It all started with an ice cream cone.
Over eight decades ago two teenagers — Kincaid native Victor Lanzotti and Taylorville native Lucille Russell — met on the town square in Taylorville. When Lucille suggested that Vic buy her an ice cream cone, Vic had a flirty response: “Sure, but just the nickel one so you won’t get fat!” As it turns out, Lucille got her ice cream and Vic got the girl.
The teenagers fell in love and were married on Feb. 1, 1941 at St. Patrick Church in Detroit, Mich., where Vic was sent by the military. Vic was 19 (nearly 20) and Lucille was 17 (nearly 18) at the time of their marriage. Lucille followed Vic in the military until he was sent to India work on military planes. Their first child, Victor Joseph, was born in 1943, and then Lucille moved to live with her parents while Vic served in India. Later another son, Daniel, and a daughter, Connie (deceased) were born. In addition to their children, they have two daughters-in-law, Joyce and Lisa; a son-in-law, Rennie Young; nine grandchildren; and 13 great-grandchildren.
During WWII Lucille worked at Mueller Company in Decatur, making parts for bombs. When the war was over, she was primarily a homemaker. When Vic returned from the service, he originally went to work at A.E. Staley Manufacturing Company, before going to Milliken University as an accounting major. He then worked for Burroughs, Inc., selling business machines and computers to small- and medium-sized banks in Decatur and Champaign.
Both Vic, now 100 and Lucille, who turns 98 March 18, grew up in Catholic families. They passed their faith onto their children. “They continue to follow their faith and raised their children Catholic,” says their son, Dan Lanzotti. The children attended Catholic schools in Decatur — St. Patrick, Our Lady of Lourdes, and St. Teresa High School. “They attended Mass regularly until the time when they needed to move to an assisted living facility,” he says. “They received Communion from a Eucharistic minister there.
“My parents lived their Catholic faith in their daily actions by following the Ten Commandments. This was demonstrated by the love and care they showed to us and others,” he says. “This provided the foundation for their children’s marriages. They provided a united front with their parenting, for anything from disappointments to achievements. They were constantly present for everything. They were involved in their children’s lives. They offered support, encouragement and discipline when needed. But most of all they taught us the importance of our faith and family life.”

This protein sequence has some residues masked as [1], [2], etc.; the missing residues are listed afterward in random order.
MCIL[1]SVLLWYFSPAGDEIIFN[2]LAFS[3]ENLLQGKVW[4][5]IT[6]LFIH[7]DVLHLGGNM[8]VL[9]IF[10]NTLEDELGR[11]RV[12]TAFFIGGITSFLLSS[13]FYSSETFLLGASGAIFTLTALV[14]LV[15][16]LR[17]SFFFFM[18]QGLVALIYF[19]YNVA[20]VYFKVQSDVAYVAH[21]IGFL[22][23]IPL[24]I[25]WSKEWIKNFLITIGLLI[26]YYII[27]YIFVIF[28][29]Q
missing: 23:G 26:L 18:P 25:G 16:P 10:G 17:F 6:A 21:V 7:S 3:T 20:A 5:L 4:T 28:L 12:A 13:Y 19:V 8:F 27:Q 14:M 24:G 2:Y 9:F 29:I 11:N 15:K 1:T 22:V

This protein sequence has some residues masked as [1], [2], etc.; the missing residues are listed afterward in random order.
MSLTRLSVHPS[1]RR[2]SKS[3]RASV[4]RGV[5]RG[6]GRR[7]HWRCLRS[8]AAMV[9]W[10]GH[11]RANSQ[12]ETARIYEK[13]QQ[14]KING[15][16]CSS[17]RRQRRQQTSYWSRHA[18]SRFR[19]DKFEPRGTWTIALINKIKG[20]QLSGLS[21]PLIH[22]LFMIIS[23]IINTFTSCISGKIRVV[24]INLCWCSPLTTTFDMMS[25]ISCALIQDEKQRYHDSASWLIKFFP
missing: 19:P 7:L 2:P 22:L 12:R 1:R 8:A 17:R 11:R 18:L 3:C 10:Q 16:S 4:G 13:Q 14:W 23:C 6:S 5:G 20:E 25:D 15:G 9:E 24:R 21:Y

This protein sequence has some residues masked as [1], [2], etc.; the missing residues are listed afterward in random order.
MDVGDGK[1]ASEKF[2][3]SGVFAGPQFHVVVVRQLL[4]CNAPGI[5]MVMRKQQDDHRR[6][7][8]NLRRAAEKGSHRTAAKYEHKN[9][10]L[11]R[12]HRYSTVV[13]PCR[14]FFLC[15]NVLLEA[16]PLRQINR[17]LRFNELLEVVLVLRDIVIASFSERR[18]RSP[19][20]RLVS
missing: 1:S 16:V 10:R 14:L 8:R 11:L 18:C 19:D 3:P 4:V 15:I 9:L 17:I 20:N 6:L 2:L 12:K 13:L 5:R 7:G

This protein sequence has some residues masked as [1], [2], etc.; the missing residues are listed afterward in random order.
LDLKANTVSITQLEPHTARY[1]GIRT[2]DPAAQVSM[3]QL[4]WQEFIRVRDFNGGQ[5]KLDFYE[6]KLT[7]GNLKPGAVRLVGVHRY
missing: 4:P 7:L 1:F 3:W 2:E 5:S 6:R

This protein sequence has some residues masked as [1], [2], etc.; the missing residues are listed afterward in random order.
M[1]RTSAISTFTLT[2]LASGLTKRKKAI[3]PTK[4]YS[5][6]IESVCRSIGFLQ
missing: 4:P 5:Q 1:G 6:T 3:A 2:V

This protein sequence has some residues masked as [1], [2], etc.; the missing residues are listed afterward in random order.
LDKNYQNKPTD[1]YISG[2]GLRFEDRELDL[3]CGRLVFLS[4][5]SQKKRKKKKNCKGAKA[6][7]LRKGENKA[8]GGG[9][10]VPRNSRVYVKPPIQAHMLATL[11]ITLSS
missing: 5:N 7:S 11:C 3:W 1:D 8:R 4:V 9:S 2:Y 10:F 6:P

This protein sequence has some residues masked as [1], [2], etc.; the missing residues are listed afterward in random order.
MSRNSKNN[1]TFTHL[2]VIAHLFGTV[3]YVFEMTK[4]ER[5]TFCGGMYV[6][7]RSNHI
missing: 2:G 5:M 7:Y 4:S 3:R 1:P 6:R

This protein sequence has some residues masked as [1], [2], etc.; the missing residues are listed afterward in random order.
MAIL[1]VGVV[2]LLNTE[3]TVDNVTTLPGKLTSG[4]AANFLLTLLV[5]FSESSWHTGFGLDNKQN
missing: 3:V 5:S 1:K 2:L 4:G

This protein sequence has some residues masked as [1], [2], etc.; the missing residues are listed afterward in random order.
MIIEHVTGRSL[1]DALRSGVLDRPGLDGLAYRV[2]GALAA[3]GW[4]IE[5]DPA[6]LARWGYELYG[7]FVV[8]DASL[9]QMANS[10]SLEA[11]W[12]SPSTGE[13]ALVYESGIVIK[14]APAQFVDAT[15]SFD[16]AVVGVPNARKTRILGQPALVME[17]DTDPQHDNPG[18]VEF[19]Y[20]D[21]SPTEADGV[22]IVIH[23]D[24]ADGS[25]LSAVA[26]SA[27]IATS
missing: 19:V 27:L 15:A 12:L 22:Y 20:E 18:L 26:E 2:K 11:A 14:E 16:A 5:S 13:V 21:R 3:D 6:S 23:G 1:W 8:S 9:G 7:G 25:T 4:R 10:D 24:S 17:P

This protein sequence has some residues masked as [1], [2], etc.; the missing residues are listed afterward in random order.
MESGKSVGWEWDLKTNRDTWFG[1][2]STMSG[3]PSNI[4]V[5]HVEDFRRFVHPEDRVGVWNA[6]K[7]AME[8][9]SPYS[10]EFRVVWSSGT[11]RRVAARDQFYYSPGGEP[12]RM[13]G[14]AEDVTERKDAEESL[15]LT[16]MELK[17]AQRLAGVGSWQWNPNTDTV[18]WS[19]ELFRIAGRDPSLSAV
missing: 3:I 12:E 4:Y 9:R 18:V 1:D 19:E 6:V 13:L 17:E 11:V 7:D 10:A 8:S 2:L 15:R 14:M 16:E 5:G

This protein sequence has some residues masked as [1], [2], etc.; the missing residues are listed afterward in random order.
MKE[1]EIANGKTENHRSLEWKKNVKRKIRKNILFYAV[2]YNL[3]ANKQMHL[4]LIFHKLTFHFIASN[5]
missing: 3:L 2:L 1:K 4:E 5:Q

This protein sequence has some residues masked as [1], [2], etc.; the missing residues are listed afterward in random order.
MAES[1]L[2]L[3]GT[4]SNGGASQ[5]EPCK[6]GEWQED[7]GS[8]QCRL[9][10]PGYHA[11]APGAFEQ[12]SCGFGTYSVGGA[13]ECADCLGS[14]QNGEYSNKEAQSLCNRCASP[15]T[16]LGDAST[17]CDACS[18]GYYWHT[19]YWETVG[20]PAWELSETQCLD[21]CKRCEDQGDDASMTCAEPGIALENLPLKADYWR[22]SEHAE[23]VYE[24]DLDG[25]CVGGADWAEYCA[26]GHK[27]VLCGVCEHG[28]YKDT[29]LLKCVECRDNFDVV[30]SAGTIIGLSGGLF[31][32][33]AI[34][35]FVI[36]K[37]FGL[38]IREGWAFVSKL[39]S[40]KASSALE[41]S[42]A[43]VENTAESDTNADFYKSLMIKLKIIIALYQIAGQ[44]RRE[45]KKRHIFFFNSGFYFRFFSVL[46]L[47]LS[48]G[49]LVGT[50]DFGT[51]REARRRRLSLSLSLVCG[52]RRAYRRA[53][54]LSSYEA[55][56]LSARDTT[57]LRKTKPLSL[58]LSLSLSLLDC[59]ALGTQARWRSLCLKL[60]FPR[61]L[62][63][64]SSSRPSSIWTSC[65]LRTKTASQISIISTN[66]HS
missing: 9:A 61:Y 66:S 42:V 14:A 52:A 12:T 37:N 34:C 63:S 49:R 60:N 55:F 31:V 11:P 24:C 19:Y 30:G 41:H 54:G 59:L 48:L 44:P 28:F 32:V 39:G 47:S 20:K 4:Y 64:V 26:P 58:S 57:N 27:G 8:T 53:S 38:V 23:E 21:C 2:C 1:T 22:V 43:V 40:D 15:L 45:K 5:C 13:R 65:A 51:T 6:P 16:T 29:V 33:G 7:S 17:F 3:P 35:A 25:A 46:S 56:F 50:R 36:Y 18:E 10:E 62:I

In addition to raising their children and working, the couple has always believed in having date nights so they could spend time together. They enjoyed ballroom dancing in Chicago, dancing to Lawrence Welk and other famous big-time orchestras. They also played bridge until they were in their 90s. “And out of 28 couples, they never finished less than fourth for total score, for the year,” says Dan.
Still, life hasn’t been without its sadness and challenges. “Connie passed away on March 3, 2018 from a brain tumor,” Dan says. “She was a glorious person, and it was a great loss to Vic and Lucille — their baby girl. Their faith comforts them in knowing she is in Heaven.”
Currently, Vic and Lucille live at Centennial Pointe in Springfield, where COVID-19 has of course meant having limited outside visitors. “Centennial Point has a wonderful staff that aids their activities of daily living,” Dan says. “Beyond that they have a great deal of warmth and attention to their human need of interaction, especially during the COVID pandemic.”
Although their 80th anniversary was fairly quiet, with a cake shared at their assisted living home, Vic and Lucille were able to thoroughly enjoy their 75th anniversary with their family members. For that anniversary, the family rented a large van to take children, grandchildren, and great-grandchildren to visit the childhood homes of both Lucille and Vic, as well as the neighborhoods where they spent their early years of marriage. “The stories of their experiences just poured out,” Dan remembers. “They commented that we were driving too fast and to slow down — we were driving at idle speed!”
Dan says he understands why his parents have had a long, happy marriage. “You know, my parents never had any distrust, and had loads of respect for one another,” he says. And they kept their sense of humor. “Mom once said her friends thought she had the perfect man at age 90 because he still drove, and could dance, and had all his hair!”
On a more serious note, “To this day, Dad says that she is beautiful, both inside and out — and they still hold hands at bedtime,” Dan says. “Theirs is a true love story.”
As for ice cream? Dan says it has continued to be a mainstay in the couple’s household. “There has always been one or two half-gallons of ice cream in the freezer without failure, even since I can remember!”